Entrepreneurs have played an important role in the UK's economic recovery and we are key to its continued economic success. Please ensure we are able to pay ourselves more than we shell out in taxes - if you do, I am sure that the country will prosper alongside us.
This budget provides evidence not only of George Osborn's determination to transform the UK's high tax, high welfare economy into a more prosperous low tax, low welfare dependence one, but also of the real possibility that if we stick to a combination of push and pull policies, this once considered impossible outcome, can be achieved.
For many years vocational education has been stigmatised as only suitable for the 'less bright', and for those that needed to prepare for a specific trade. This is because vocational education directly develops expertise in techniques related to technology, skill and scientific technique to span all aspects of the trade
Having weekly meetings in which I had to present my work and ideas for moving forwards has greatly developed my confidence in giving presentations and developing my ideas in the work place. This practice has helped me significantly at conferences and other scientific events.
Savvy businesses are beginning to understand that well structured apprenticeships don't just help young people to get on the career ladder - they actually offer an immediate financial return on the business' investment
The current shortage of trained engineers creates a challenge for the future of UK engineering, with uncertainty for businesses that need engineering talent to deliver on new projects and grow profits. I urge the politicians not to forget about the 'march of the makers' as they run for the ballots.
The idea that science is better suited to males is not only unfair and outdated, but could potentially damage the future of our energy supply. We need the skills of both male and females to be able to make the breakthroughs necessary to deliver affordable energy sustainably, meaning a diverse workforce is key.
It is a sad indictment of a society that has created a situation which means our young cannot afford to live in the city that they were born in. As someone who had to leave their own country to get work, I am loathe to see my own children forced to live far away.
Employers must be aware of the variety of skills and talent that is available to them. If the gap between promoting apprenticeships in schools and raising awareness among employers is bridged, the number of new apprenticeships could increase significantly.
These are complex problems that won't be fixed overnight but they can be addressed; just as long as we take gender into account. To do otherwise means that any attempts will continue to fail, and to fail young women.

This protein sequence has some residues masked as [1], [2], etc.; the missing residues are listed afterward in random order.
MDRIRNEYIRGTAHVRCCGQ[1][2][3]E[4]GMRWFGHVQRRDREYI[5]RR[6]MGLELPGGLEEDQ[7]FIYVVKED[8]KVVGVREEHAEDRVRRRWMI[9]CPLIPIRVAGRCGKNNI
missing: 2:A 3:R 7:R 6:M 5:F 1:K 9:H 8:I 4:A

There's nothing wrong with the concept of gaining practical skills alongside academic study, but that's what 'sandwich year' university programmes already offer. Is it truly an apprenticeship, then, or is it simply re-packaged?
The Chancellor had a good tale to tell about falling unemployment, falling welfare bills, growth in output and living standards. He talked repeatedly about how the government of which he is a member is "fixing the roof as the sun begins to shine." The problem is, if we're not able to train people to do the job, he may find himself having to fix his own roof.
In our roles as Ambassadors we've been fortunate enough to meet with some of the young people who have been supported by The Prince's Trust and these visits have only confirmed to me the importance of inspiring the next generation. Although the economic climate is slowly recovering, too many young people are being hit by the aftermath. Those who are long-term unemployed are the furthest from the jobs market and are being exposed to low self-esteem and rejection. The stress and anxiety will be too much for some to cope with so it has never been more important to work together to give the younger generation the opportunities they deserve.
One of the main areas that I think continually needs focus is how best to attract more young women into the nuclear industry. There remains a fundamental problem with apprentices, particularly in engineering, that it's all greasy overalls and spanners.
After leaving school at 16, with no notable grades, I fell into a career as an electrician. I spent over a decade working on the tools, but I always knew my heart was not in it and I dreamed of a career as a journalist...
Why should a skilled engineer come to work for us to teach when we can't pay them anything like what they would earn working in industry? Would you do it?